Does chemotherapy have long-term side effects beyond the known immediate toxicity? Though most patients never get a chance to consider, let alone voice a concern over long-term side-effects of chemo as they get herded through the traditional oncological procedures, new studies suggest they exist. Depending on the regimen of chemotherapy chosen, potential long-term adverse effects include premature menopause, cognitive impairment, cardiovascular and neuromuscular toxicity, and secondary malignancies as the chemo may kill rapidly replicating cells but then leaves circulating tumors cells to thrive. Recently, two groups of investigators have studied whether premature aging is also a possible effect.
Sanoff and colleagues (1) cite evidence that “adjuvant chemotherapy may confer effects consistent with molecular aging of 10 to 15 years in breast cancer patients”. The observed cellular senescence is due to the drugs activation of INK4/ARF locus on chromosome 9p21.3, which codes for the tumor-suppressor proteins p16INK41 and ARF in peripheral blood T cells. Studies have also shown that other markers of aging, including decreased leukocyte telomere length (LTL) and expression of senescence-associated cytokines such as interleukin 6 are present in a much higher degree post-chemo. (2)
Post-chemo expression of p16INK4a and ARF corresponds to an almost 15-year chronological aging in the hematologic compartment, specifically CD3+ lymphocytes. The senescence-associated cytokines VEGFA (vascular endothelial growth factor A) and monocyte chemotactic protein-1 were also persistently elevated with adjuvant chemotherapy.
Understand, chemotherapy has three main applications. It is thought to be curative for only a small number of malignancies including childhood leukemia, Hodgkin’s and non-Hodgkin’s lymphoma. It has a palliative role for most metastatic epithelial malignancies. Finally, it is used in an adjuvant role in several types of epithelial malignancies particularly breast cancer. First employed in the mid 1970s, adjuvant chemotherapy has been associated with up to a 30% relative improvement in long-term overall survival in high risk breast cancer but demonstrates significantly less absolute improvement.
Now that adjuvant chemotherapy is being recommended in nearly every cancer case, both the relative and absolute improvement in overall survival is even less impressive. With a growing number of long-term cancer survivors, we are only now able to define the delayed implications of adjuvant chemotherapy. These long-term side effects include acceleration of neurocognitive decline, musculoskeletal complications such as early onset osteoporosis, premature skin and ocular changes and the most common long-term complaint; mild to profound fatigue. This complex of problems is suggestive of early onset frailty. (3)
If I may offer some suggestions that doctors might offer patients exposed to chemotherapy, they might include:
1. Green Tea Extract (EGCg) at a daily dose of 1500-2500mg. This can help promote osteoblastic activity and decrease overall IL-5 levels.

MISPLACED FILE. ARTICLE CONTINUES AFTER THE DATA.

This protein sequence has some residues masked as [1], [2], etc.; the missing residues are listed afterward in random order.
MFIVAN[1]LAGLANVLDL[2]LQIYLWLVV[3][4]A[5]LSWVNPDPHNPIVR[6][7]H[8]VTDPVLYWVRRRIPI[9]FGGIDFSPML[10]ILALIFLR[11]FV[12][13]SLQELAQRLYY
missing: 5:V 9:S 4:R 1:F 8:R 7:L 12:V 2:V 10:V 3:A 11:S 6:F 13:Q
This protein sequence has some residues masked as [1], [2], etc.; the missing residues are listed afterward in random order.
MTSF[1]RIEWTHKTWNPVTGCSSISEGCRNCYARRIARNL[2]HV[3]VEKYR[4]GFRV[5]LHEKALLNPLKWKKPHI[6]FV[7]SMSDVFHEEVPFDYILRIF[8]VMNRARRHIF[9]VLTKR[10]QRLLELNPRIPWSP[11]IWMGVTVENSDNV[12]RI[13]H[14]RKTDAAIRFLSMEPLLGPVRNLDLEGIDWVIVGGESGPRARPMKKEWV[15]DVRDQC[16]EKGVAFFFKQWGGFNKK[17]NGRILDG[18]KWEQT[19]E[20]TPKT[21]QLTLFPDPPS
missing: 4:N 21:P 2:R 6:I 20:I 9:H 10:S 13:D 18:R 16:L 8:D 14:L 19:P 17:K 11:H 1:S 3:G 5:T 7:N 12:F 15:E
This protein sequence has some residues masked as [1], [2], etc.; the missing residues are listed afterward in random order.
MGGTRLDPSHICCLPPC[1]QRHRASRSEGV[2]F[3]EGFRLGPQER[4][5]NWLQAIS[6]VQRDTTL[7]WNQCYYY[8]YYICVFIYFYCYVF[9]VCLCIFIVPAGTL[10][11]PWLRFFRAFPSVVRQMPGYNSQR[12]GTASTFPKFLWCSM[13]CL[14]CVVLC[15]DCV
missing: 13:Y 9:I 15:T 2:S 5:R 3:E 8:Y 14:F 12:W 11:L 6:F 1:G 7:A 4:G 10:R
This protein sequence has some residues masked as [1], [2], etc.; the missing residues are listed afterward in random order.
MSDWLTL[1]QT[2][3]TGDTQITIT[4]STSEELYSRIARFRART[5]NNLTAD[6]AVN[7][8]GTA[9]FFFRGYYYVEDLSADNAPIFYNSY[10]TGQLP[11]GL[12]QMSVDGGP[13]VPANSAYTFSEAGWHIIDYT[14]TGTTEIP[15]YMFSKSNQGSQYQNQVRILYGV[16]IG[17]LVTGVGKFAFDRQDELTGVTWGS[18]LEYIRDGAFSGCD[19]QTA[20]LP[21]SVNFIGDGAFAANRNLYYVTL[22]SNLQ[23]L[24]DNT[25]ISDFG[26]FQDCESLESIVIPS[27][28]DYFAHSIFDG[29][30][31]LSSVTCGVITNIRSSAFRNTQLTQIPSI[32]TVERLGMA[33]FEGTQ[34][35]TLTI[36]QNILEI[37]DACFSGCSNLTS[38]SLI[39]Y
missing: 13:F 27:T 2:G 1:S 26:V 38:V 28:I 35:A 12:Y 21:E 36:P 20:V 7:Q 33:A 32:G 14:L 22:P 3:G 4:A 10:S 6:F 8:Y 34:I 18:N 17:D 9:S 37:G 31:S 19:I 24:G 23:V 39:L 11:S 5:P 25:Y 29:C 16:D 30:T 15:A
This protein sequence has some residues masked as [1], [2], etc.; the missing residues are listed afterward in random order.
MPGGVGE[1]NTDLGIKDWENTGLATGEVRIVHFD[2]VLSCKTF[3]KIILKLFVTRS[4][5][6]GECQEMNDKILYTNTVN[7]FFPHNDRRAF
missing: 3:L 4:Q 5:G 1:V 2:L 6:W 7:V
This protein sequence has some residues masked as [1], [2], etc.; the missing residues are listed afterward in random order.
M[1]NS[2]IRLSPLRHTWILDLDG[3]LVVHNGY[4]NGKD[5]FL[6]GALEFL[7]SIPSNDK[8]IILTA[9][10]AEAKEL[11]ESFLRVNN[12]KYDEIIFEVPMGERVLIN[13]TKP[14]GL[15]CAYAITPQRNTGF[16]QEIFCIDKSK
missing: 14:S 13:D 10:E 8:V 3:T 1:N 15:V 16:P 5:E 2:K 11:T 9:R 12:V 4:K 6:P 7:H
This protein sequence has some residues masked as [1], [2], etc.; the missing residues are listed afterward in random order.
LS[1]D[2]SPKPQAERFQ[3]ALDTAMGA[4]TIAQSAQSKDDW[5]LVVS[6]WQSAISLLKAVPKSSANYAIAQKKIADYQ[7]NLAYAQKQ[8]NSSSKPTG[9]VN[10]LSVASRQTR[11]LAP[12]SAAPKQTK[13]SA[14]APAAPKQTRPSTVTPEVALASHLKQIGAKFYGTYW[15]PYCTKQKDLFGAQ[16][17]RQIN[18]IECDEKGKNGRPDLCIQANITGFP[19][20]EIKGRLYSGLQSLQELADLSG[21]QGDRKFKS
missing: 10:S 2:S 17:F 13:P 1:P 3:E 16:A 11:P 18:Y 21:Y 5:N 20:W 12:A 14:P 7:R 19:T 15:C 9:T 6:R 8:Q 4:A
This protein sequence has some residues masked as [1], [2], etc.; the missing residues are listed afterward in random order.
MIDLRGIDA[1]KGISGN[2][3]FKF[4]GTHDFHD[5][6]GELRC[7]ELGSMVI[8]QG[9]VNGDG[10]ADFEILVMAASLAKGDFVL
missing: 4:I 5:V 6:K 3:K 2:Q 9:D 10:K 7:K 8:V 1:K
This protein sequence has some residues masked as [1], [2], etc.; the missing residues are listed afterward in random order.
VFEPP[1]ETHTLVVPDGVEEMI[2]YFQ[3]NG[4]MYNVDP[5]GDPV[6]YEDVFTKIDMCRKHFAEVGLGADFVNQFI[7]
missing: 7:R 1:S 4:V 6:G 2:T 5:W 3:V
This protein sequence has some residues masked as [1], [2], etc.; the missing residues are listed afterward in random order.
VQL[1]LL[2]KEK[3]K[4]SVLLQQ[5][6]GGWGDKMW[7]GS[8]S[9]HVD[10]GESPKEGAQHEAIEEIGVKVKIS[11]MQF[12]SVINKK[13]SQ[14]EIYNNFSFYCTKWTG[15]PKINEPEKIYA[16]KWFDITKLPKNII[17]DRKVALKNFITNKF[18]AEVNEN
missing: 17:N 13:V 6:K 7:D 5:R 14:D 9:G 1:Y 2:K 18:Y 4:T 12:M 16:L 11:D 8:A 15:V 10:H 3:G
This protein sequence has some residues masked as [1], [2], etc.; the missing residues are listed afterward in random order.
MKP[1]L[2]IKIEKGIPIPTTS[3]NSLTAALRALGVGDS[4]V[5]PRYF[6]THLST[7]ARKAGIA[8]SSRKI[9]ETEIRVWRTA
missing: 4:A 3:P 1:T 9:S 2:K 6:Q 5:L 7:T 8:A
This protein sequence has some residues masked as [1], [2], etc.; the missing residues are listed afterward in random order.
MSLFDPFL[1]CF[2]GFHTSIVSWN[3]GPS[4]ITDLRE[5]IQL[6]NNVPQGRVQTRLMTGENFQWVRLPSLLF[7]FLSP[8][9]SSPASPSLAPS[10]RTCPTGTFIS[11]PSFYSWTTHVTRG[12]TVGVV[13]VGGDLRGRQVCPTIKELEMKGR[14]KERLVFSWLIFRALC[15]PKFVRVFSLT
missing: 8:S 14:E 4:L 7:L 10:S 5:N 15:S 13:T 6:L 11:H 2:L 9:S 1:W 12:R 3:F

2. Resveratrol at a dose of 10-20mg TID. Don’t be fooled into believing that drinking a glass or two of red wine supplies your resveratrol needs. A fluid ounce of red wine averages around 90 micrograms of resveratrol. The studies on resveratrol supplementation suggest 20 mg (20,000 mcg) of resveratrol is needed to positively affect aging. Therefore, 20-mg resveratrol provides approximately 220 times the amount of resveratrol found in one fluid ounce of red wine. Since a glass of wine is approximately 5 and 1/3 ounces, a person taking one 20-mg resveratrol supplement may ingest the equivalent amount of resveratrol found in 41 glasses of red wine. Needless to say, that is a lot of red wine and no one needs the alcohol. When reversing the telomere decay from the effects of chemotherapy, I suggest a higher dose of resveratrol and throughout the day. Since resveratrol has a very short half-life in the body, it is very necessary to spread out the dosage over time.
3. Liver pathway support. It is essential to support methylation and other detoxification pathways. There are numerous good products on the market available to do so and I suggest you keep patients on something for this for life.
4. Decrease brain inflammation. We use a product we’ve developed that we call BAM (Brain Anti-inflammatory Mix) but generally you want to use herbs such as Ginkgo, Turmeric, Boswelia, White Willow Bark, Ginger Root, Nettle Root Extract, Arnica Extract, and Celery seed. You can add Bacopa to this list as well as ALA, NAC, etc.
5. Heal the barriers (gut and brain) with appropriate nutrition and diet.
6. Decrease any other inflammatory causes.
Well, once again, I hope this helps!
(1) Sanoff HK et al. J Natl Cancer Inst 2014 Mar 28. Duggan C. J Natl Cancer Inst 2014 Mar 13.
(2) THE FRANZ BUSCHKE LECTURE: LATE EFFECTS OF CHEMOTHERAPY AND RADIATION THERAPY: A NEW HYPOTHESIS PHILIP RUBIN, M.D. Chairman, Division of Radiation Oncology, University of Rochester Cancer Center, Rochester, NY 14642
(3) Possible acceleration of aging by adjuvant chemotherapy: A cause of early onset frailty? Ronald Eric Maccormick, Medical Hypotheses, Volume 67, Issue 2, 2006, Pages 212–215
Dr. Conners graduated with his doctorate from Northwestern Health Sciences University in 1986 and has been studying alternative cancer care for over 20 years. He holds AMA Fellowships in Regenerative & Functional Medicine and Integrative Cancer Therapy.
He is the author of numerous books including, Stop Fighting Cancer and Start Treating the Cause, Cancer Can’t Kill You if You’re Already Dead, Help, My Body is Killing Me, Chronic Lyme, 3 Phases of Lyme, 23 Steps to Freedom, and many more you can download for FREE on our books page.